With Snap set to report Q2 earnings, everyone’s about to see how quickly Snapchat’s parent company — and its CEO Evan Spiegel — can rebound from a punch to the gut.
The company’s stock has been battered in the last three months, plummeting more than 40 percent to about $13.50 a share. Uninspiring user growth, missed revenue projections, and a whopping $2.2 billion in net losses sent investors running for the hills following its Q1 earnings.
At the same time, Snap’s main rivals have started to reap the benefits of shamelessly copying Snapchat’s best features. Instagram and WhatsApp — both owned by Facebook — have each seen their “Stories” feature swell to more than 250 million daily active users — easily lapping Snapchat’s 166 million DAUs (daily active users).
But as its shares have cratered, there have been signs Snap is slowly pulling itself off the canvas. It’s added tools for advertisers to track performance, and acquired a company that’ll allow customers to track how Snap ads translate into in-store traffic. Time Warner signed a $100 million partnership with Snap to bring shows and ads to the platform. Snap also continues to slowly roll out original content, launching a twice-daily show with NBC News last month.
Add in the fact its mammoth losses last quarter were largely due to $2 billion in stock payouts, and Snap has an opportunity to post stronger earnings.
Analysts are expecting a loss of $189 million in revenue and a loss of $0.14 a share when Snap reports after the bell on Thursday. An earnings beat can send the stock shooting past its IPO price of $17 a share, while another lackluster quarter could have investors calling for Spiegel to loosen his tight grip on the company’s direction.
With that in mind, here are three things to keep an eye on heading into its Q2 report:
With social media platforms, it’s the same old song from investors: How many users did you add? Snap added 8 million users last quarter, a 5 percent bump from Q4 2016 — but it wasn’t enough to satiate Wall Street when compared to its previous DAU gains.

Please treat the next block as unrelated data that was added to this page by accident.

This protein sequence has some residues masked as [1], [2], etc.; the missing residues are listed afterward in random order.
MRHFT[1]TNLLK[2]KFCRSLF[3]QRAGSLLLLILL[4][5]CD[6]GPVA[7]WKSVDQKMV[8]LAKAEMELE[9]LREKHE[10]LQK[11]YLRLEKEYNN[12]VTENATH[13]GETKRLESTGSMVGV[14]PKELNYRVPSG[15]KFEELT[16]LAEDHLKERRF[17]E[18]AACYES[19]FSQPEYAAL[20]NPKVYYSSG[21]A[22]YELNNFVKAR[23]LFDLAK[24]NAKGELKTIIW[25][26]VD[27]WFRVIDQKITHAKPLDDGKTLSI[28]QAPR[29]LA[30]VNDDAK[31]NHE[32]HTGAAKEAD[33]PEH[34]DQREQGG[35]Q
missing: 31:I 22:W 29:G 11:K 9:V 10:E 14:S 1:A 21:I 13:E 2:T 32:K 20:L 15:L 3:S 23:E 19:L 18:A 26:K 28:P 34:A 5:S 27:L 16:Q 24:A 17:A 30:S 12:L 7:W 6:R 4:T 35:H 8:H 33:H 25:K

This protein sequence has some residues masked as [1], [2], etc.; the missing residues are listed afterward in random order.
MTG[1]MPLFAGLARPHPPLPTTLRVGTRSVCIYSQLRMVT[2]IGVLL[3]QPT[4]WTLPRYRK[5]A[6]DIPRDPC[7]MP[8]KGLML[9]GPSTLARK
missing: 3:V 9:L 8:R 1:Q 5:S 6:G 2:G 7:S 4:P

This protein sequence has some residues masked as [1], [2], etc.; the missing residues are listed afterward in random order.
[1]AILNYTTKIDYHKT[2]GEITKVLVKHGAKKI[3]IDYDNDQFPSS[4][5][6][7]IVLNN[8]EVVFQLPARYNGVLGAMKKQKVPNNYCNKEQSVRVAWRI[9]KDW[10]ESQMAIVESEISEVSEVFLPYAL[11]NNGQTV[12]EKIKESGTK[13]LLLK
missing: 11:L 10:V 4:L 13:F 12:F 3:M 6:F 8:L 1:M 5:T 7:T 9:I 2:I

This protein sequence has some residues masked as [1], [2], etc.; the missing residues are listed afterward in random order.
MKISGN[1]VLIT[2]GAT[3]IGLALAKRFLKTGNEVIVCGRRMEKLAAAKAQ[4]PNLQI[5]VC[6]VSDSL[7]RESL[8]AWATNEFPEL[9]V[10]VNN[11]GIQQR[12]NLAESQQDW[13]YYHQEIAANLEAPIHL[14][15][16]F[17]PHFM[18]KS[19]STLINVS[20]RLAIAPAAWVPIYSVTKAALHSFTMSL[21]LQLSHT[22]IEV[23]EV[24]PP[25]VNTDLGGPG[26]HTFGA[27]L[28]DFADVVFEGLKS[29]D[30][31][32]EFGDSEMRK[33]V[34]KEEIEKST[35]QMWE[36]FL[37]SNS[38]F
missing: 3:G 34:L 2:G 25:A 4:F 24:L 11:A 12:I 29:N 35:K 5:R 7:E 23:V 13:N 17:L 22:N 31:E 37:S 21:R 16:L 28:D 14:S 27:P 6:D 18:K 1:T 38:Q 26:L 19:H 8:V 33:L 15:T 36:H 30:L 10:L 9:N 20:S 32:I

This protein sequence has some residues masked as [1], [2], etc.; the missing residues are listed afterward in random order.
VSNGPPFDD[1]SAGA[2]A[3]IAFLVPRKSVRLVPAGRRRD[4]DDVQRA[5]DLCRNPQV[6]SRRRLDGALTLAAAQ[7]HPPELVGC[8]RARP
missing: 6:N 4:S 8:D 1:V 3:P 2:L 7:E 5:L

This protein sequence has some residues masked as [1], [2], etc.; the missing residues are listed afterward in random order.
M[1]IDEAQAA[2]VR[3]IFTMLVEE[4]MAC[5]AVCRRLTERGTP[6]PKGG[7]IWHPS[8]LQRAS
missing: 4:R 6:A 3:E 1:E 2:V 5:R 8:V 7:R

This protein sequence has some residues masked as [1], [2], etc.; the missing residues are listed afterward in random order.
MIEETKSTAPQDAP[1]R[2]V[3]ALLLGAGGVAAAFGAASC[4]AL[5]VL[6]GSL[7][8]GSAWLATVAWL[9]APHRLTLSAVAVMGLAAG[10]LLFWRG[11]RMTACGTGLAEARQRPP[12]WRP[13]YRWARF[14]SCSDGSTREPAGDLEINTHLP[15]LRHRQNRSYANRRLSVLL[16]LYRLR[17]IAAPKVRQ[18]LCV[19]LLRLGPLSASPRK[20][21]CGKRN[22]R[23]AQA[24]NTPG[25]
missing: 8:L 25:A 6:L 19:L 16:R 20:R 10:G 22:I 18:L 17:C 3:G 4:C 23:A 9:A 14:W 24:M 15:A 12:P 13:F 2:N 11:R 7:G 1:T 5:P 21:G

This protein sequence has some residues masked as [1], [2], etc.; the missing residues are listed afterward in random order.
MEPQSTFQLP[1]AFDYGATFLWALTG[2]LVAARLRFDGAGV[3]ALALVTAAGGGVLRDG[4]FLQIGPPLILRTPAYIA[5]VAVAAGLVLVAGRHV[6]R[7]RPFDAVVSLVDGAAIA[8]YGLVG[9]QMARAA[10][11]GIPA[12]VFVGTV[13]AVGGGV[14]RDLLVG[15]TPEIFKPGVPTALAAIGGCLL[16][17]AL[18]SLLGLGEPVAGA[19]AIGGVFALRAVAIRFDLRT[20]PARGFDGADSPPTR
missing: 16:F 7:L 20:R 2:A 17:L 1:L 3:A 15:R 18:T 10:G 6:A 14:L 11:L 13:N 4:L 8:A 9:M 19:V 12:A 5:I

After Spiegel said Snap is focused on “emerging markets” during the Q1 call, look to see where Snap is gaining an audience. It added a mere 1 million international users last quarter.
But simply looking at user numbers will fail to paint the full picture for Snap. It’ll want to show Wall Street that Snapchatters are still deeply engaged. Snap touted “time spent on app” as part of its IPO roadshow, highlighting its under-25 users spent “more than 30 minutes” on the app every day. Instagram has since matched this figure. If Snap can show users are starting to spend more time on the app, it’ll indicate its content strategy is paying off.
2) Average Revenue Per User
Just as important as user growth will be showing Snap can monetize its audience. This was an issue last quarter, with average revenue per user of $0.90, a 14 percent drop from Q4 2016. It’s not fair to compare Snap to Facebook right now, but FB did post $3.40 ARPU during its second quarter as a public company back in 2012. If user growth is going to be an uphill battle considering its stiff competition, Snap has to be able to generate sales from its following.
This is where its latest ad tools will be crucial. Facebook makes a killing on ARPU because it dominates online advertising. Snap’s double-down on ads won’t come to fruition immediately, but could bolster its sales for Q2. And with Snap aiming to improve its anemic Spectacles sales by offering its sunglasses on Amazon, its clearly looking for new ways to propel revenue.
3) Creative Game Plan
We said this last quarter — and didn’t see much from Snap. Spiegel stressed an “overall importance of creativity” for Snapchat on its Q1 earnings call, but offered little guidance on its original content or new features. For a platform that’s routinely being mimicked by its rivals, Snapchat has to give users — and investors — reasons to look its way. A continued focus on augmented reality with Apple’s ARKit set to debut, or news on its upcoming shows would help create separation from the pack. Tapping into its creative roots would show shareholders why Snap was 2017’s most anticipated public offering in the first place.